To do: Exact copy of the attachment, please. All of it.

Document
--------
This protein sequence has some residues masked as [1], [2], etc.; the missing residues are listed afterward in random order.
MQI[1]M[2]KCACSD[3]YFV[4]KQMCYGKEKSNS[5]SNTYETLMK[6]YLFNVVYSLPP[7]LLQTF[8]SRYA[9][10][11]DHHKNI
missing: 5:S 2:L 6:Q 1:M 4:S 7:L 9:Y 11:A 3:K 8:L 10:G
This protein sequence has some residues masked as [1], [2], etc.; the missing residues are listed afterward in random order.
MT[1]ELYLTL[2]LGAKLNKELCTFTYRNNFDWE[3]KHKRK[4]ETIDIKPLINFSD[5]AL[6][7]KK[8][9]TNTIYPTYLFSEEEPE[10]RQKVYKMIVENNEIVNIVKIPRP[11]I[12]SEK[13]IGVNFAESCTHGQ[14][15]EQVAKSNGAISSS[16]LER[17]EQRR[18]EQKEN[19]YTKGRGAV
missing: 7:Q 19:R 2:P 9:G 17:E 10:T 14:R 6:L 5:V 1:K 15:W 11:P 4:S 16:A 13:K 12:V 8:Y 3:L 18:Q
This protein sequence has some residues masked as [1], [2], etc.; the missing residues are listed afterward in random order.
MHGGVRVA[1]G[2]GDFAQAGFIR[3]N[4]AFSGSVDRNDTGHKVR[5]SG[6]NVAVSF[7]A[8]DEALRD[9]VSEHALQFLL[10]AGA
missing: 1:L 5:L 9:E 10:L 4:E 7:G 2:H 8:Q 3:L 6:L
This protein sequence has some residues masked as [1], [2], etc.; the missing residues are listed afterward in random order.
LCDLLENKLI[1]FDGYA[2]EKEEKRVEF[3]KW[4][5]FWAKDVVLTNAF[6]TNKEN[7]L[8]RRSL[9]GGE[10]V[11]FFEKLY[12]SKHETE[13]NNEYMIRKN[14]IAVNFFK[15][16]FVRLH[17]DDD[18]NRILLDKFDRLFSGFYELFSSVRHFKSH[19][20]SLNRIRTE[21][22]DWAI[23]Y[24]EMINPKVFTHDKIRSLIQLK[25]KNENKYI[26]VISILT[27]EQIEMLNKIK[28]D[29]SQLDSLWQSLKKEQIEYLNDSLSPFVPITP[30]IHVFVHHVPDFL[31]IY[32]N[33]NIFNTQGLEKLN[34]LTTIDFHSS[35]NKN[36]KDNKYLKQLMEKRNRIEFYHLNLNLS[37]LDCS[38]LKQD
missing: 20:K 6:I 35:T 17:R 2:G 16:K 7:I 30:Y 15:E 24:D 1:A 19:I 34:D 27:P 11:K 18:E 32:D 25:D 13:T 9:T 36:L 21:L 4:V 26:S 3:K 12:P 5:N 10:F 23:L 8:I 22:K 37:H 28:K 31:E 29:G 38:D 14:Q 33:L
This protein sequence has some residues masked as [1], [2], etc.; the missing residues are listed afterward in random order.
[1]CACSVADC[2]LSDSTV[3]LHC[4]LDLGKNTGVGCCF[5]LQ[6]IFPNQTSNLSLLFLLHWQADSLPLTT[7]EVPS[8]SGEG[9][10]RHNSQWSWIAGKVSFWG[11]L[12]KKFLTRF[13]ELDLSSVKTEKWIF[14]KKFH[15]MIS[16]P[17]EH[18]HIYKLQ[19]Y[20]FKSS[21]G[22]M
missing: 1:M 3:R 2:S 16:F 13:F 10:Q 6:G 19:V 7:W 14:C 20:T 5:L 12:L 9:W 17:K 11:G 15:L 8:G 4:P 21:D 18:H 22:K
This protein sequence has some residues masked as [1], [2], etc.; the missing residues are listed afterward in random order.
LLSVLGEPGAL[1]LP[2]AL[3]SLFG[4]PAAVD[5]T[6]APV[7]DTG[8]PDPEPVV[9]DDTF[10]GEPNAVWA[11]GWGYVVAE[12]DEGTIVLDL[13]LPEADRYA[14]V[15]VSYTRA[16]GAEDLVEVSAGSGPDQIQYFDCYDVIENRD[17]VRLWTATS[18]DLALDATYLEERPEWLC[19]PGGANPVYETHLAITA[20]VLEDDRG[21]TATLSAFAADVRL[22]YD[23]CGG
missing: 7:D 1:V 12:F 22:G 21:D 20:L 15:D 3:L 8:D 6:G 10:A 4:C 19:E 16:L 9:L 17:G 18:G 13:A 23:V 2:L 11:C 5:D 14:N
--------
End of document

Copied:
This protein sequence has some residues masked as [1], [2], etc.; the missing residues are listed afterward in random order.
MQI[1]M[2]KCACSD[3]YFV[4]KQMCYGKEKSNS[5]SNTYETLMK[6]YLFNVVYSLPP[7]LLQTF[8]SRYA[9][10][11]DHHKNI
missing: 5:S 2:L 6:Q 1:M 4:S 7:L 9:Y 11:A 3:K 8:L 10:G
This protein sequence has some residues masked as [1], [2], etc.; the missing residues are listed afterward in random order.
MT[1]ELYLTL[2]LGAKLNKELCTFTYRNNFDWE[3]KHKRK[4]ETIDIKPLINFSD[5]AL[6][7]KK[8][9]TNTIYPTYLFSEEEPE[10]RQKVYKMIVENNEIVNIVKIPRP[11]I[12]SEK[13]IGVNFAESCTHGQ[14][15]EQVAKSNGAISSS[16]LER[17]EQRR[18]EQKEN[19]YTKGRGAV
missing: 7:Q 19:R 2:P 9:G 17:E 10:T 14:R 6:L 5:V 1:K 15:W 11:P 4:S 16:A 13:K 12:V 8:Y 3:L 18:Q
This protein sequence has some residues masked as [1], [2], etc.; the missing residues are listed afterward in random order.
MHGGVRVA[1]G[2]GDFAQAGFIR[3]N[4]AFSGSVDRNDTGHKVR[5]SG[6]NVAVSF[7]A[8]DEALRD[9]VSEHALQFLL[10]AGA
missing: 1:L 5:L 9:E 10:L 4:E 7:G 2:H 8:Q 3:L 6:L
This protein sequence has some residues masked as [1], [2], etc.; the missing residues are listed afterward in random order.
LCDLLENKLI[1]FDGYA[2]EKEEKRVEF[3]KW[4][5]FWAKDVVLTNAF[6]TNKEN[7]L[8]RRSL[9]GGE[10]V[11]FFEKLY[12]SKHETE[13]NNEYMIRKN[14]IAVNFFK[15][16]FVRLH[17]DDD[18]NRILLDKFDRLFSGFYELFSSVRHFKSH[19][20]SLNRIRTE[21][22]DWAI[23]Y[24]EMINPKVFTHDKIRSLIQLK[25]KNENKYI[26]VISILT[27]EQIEMLNKIK[28]D[29]SQLDSLWQSLKKEQIEYLNDSLSPFVPITP[30]IHVFVHHVPDFL[31]IY[32]N[33]NIFNTQGLEKLN[34]LTTIDFHSS[35]NKN[36]KDNKYLKQLMEKRNRIEFYHLNLNLS[37]LDCS[38]LKQD
missing: 20:K 6:I 35:T 17:R 2:G 16:K 7:I 30:Y 15:E 24:D 1:A 19:I 34:D 27:P 11:K 18:E 32:D 25:D 13:T 9:T 36:L 21:L 4:V 26:S 3:K 12:P 5:N 10:F 23:L 8:I 22:K 37:H 28:K 31:E 29:G 38:D 14:Q 33:L
This protein sequence has some residues masked as [1], [2], etc.; the missing residues are listed afterward in random order.
[1]CACSVADC[2]LSDSTV[3]LHC[4]LDLGKNTGVGCCF[5]LQ[6]IFPNQTSNLSLLFLLHWQADSLPLTT[7]EVPS[8]SGEG[9][10]RHNSQWSWIAGKVSFWG[11]L[12]KKFLTRF[13]ELDLSSVKTEKWIF[14]KKFH[15]MIS[16]P[17]EH[18]HIYKLQ[19]Y[20]FKSS[21]G[22]M
missing: 1:M 3:R 2:S 16:F 13:F 10:Q 6:G 19:V 7:W 14:C 20:T 5:L 12:L 9:W 17:K 11:G 15:L 8:G 4:P 21:D 18:H 22:K
This protein sequence has some residues masked as [1], [2], etc.; the missing residues are listed afterward in random order.
LLSVLGEPGAL[1]LP[2]AL[3]SLFG[4]PAAVD[5]T[6]APV[7]DTG[8]PDPEPVV[9]DDTF[10]GEPNAVWA[11]GWGYVVAE[12]DEGTIVLDL[13]LPEADRYA[14]V[15]VSYTRA[16]GAEDLVEVSAGSGPDQIQYFDCYDVIENRD[17]VRLWTATS[18]DLALDATYLEERPEWLC[19]PGGANPVYETHLAITA[20]VLEDDRG[21]TATLSAFAADVRL[22]YD[23]CGG
missing: 7:D 1:V 12:F 22:G 21:D 20:L 15:D 3:L 8:D 6:G 10:A 4:C 19:E 16:L 9:L 17:G 18:G 13:A 23:V 2:L 11:C 5:D 14:N